A teacher’s sense of wellbeing impacts directly on their students’ wellbeing. As one of the most rewarding careers, it can also be a stressful and emotionally-demanding profession, particularly for teachers working in under-resourced communities South Africa.
In South Africa 56.8% of the population lives in poverty, the teachers and their students alike face social challenges, resulting in aggravated stress and burnout. The result is that the quality of education is affected – in the Western Cape the average teacher is absent 19 days of the year, the highest rate in the Southern African Development community. South African teachers in particular require stress management techniques to deal with the emotional challenges
How can teachers develop these techniques to help them to deal with everyday stressful situations and guard against long-term burnout? According to a new teacher mindfulness study conducted by the University of Wisconsin’s Centre for Investigating Healthy Minds, practicing mindfulness could significantly reduce teacher burnout, improve their classroom management and increase their self-compassion. The result would be increased quality of education for students.
What is mindfulness?
Mindfulness stems from centuries-old traditions and is now a fast-growing popular and secular technique to heighten attention, empathy and other positive emotions through awareness of thoughts, external stimuli and body sensations – such as breath.
More simply, mindfulness is ‘paying attention to the present moment, without judgement’.
However, the average teacher faces a plethora of demands simultaneously and continually, making the act of paying attention to the present moment incredibly difficult. Additionally, passing judgement is an emotional reflex, especially when confronted with a misbehaving child.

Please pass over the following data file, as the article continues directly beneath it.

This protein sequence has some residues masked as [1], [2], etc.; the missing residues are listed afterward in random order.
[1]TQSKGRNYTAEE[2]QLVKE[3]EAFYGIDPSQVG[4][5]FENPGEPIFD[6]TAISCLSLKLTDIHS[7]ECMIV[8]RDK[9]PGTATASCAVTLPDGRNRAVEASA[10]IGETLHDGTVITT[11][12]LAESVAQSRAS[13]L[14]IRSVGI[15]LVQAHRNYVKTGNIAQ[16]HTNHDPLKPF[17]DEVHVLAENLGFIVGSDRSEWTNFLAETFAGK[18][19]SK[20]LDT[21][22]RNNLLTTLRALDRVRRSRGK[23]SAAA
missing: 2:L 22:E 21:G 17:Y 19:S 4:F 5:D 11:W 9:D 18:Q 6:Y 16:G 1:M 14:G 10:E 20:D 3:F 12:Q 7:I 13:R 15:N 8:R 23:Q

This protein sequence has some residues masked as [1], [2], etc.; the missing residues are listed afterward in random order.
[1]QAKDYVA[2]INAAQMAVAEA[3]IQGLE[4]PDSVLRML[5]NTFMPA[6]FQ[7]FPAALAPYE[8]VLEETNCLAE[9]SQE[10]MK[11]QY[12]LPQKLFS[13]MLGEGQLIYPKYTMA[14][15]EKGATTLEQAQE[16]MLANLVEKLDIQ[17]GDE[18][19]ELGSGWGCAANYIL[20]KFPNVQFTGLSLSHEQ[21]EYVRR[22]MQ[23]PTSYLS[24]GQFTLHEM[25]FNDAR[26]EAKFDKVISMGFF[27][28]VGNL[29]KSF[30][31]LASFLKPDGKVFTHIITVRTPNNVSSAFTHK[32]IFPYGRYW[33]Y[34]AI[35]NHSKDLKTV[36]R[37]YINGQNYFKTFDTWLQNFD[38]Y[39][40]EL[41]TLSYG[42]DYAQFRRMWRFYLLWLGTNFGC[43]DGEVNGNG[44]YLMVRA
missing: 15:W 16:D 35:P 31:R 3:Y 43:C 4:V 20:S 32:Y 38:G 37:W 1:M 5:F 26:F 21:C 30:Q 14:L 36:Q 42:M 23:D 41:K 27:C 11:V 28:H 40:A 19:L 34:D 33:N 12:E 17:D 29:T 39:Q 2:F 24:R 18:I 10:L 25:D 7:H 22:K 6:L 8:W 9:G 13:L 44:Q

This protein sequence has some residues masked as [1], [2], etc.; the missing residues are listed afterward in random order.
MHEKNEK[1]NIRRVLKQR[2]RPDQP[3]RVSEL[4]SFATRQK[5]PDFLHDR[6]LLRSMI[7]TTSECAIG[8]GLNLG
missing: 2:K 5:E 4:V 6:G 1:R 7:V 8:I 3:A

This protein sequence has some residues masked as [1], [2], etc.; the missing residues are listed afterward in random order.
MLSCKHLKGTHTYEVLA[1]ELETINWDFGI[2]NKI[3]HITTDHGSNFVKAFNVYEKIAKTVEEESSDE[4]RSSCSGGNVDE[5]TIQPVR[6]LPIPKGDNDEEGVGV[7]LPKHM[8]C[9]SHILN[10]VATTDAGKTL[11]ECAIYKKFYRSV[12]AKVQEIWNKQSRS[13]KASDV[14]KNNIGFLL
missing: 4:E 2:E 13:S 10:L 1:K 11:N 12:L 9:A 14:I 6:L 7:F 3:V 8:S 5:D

Why should teachers practice mindfulness?
Mindfulness research indicates great psychological, physical and social benefits, especially for teachers. For example, studies show that just 8 weeks of practicing mindfulness significantly boosts our immune system, it is a good antidepressant and increases our ability to learn, concentrate, regulate our emotions and empathize
More importantly for teachers, there is scientific evidence that teaching mindfulness in the classroom reduces behavior problems and aggression among students, and improves their happiness levels and ability to pay attention. Teachers trained in mindfulness can pass-on techniques to students.
For this reason, Earthchild Project hosted their first Teachers Wellness Convention on 28 May, 2016. The convention provided teachers from under-resourced schools in Khayelitsha and the Cape Flats the opportunity to practise yoga and dance, and to attend art therapy, healing massage treatments, nutritional and dietary workshops and meditation. Teachers were able to focus on their own wellbeing.
- Earthchild Project Teaching Resources
- Mindful meditation recordings from UCLA
- ‘Headspace’ free app
- Nestmaven – Best guided meditations for sleep